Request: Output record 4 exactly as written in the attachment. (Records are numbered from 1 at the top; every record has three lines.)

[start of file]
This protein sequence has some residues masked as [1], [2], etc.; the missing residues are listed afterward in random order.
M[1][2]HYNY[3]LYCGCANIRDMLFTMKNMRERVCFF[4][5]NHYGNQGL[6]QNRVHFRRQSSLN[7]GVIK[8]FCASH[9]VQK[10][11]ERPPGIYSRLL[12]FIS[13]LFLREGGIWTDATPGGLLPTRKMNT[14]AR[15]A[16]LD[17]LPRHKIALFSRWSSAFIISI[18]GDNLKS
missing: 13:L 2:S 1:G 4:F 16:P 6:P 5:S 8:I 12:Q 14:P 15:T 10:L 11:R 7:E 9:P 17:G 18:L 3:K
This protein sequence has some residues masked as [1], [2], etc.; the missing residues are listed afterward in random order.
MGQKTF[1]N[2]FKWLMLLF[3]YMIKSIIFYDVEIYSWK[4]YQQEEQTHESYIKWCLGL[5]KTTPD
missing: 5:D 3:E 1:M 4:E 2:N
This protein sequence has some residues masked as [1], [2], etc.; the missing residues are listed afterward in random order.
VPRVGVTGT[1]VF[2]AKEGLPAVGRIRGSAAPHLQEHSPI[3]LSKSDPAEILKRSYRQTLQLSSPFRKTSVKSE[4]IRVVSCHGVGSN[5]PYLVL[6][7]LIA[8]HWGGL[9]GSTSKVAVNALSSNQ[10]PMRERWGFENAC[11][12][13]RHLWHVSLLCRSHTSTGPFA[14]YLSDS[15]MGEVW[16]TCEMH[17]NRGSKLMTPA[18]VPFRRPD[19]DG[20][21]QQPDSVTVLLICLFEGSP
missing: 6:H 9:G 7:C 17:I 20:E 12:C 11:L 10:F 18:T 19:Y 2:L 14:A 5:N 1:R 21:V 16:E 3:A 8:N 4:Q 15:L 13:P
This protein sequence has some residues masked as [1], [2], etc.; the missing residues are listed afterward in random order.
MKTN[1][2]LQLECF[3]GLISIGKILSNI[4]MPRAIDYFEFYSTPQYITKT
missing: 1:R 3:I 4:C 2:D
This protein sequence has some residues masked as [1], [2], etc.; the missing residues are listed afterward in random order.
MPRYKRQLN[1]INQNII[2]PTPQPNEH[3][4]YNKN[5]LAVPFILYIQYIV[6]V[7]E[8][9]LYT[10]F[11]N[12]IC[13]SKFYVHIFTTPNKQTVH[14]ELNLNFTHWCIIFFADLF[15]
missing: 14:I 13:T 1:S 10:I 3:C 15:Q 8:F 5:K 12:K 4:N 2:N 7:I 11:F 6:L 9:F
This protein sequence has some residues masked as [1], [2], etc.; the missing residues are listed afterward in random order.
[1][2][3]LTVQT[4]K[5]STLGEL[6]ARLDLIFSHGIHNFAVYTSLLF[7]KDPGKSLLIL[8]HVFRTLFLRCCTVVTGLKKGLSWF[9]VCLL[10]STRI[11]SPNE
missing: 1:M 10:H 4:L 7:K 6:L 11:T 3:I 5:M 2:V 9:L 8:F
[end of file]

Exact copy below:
This protein sequence has some residues masked as [1], [2], etc.; the missing residues are listed afterward in random order.
MKTN[1][2]LQLECF[3]GLISIGKILSNI[4]MPRAIDYFEFYSTPQYITKT
missing: 1:R 3:I 4:C 2:D